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Have I missed a standard API call that removes trailing insignificant zeros from a number?

Ex.

var x = 1.234000 // to become 1.234;
var y = 1.234001; // stays 1.234001

Number.toFixed() and Number.toPrecision() are not quite what I'm looking for.

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5  
Um, 1.234000 === 1.234. – Gumbo Aug 31 '10 at 20:10
5  
Yea, if you do alert(x) it pops up without the trailing zeros – JKirchartz Aug 31 '10 at 20:17
15  
After working with a number of clients, I can testify that even though 1.234000 === 1.234, clients don't want to see those extra zeros if they don't need to. – contactmatt Jan 15 '13 at 16:44
1  
Use parseFloat(n) ? – Mr. Alien Apr 7 at 13:13
up vote 45 down vote accepted

If you convert it to a string it will not display any trailing zeros, which aren't stored in the variable in the first place since it was created as a Number, not a String.

var n = 1.245000
var noZeroes = n.toString() // "1.245" 
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3  
I was about to post some code to strip the zeros but Daniel's solution seems to work. It even works for Strings such as "1.2345000". ("1.2345000" * 1).toString(); // becomes 1.2345 – Steven Aug 31 '10 at 21:18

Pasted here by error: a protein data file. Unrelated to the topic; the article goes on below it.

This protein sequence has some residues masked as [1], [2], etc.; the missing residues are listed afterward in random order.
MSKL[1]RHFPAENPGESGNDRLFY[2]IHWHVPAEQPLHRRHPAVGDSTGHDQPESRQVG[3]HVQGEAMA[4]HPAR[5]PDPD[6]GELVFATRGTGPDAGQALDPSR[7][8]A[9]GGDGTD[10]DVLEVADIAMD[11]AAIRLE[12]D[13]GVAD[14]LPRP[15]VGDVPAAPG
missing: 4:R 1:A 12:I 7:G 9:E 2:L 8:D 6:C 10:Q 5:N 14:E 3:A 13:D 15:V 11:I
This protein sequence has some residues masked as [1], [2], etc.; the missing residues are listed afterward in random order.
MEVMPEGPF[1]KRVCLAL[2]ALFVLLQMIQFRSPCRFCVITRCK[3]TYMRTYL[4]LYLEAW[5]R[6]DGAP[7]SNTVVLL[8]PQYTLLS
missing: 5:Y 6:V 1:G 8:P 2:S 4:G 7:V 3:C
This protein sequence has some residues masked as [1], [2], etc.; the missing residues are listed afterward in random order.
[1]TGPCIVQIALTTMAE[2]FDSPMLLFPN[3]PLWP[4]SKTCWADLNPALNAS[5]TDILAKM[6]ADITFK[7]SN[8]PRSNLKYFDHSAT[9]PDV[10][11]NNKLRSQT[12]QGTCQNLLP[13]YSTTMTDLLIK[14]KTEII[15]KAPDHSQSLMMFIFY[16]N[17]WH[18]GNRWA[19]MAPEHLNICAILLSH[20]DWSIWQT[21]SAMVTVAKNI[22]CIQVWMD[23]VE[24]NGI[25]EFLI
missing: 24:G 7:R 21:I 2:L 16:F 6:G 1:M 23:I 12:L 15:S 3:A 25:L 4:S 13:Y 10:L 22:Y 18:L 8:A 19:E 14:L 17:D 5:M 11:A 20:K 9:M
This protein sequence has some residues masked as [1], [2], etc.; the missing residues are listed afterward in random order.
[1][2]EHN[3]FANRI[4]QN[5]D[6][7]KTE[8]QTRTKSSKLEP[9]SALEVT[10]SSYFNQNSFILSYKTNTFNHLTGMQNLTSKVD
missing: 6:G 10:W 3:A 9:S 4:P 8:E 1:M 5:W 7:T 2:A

5  
Of course, if your var is already a string you have to convert it to a number first and then back again – derekcohen Jun 27 '11 at 13:03

I had a similar instance where I wanted to use .toFixed() where necessary, but I didn't want the padding when it wasn't. So I ended up using parseFloat in conjunction with toFixed.

toFixed without padding

parseFloat(n.toFixed(4));

Another option that does almost the same thing
This answer may help your decision

Number(n.toFixed(4));

toFixed will truncate the number, but also convert it to a string. Converting that back to a number type will not only make the number safer to use in arithmetic, but also automatically drop any trailing 0's. For example:

var n = "1.234000";
    n = parseFloat(n);
 // n is 1.234 and in number form

Because even if you declare a number with trailing zeros they're dropped.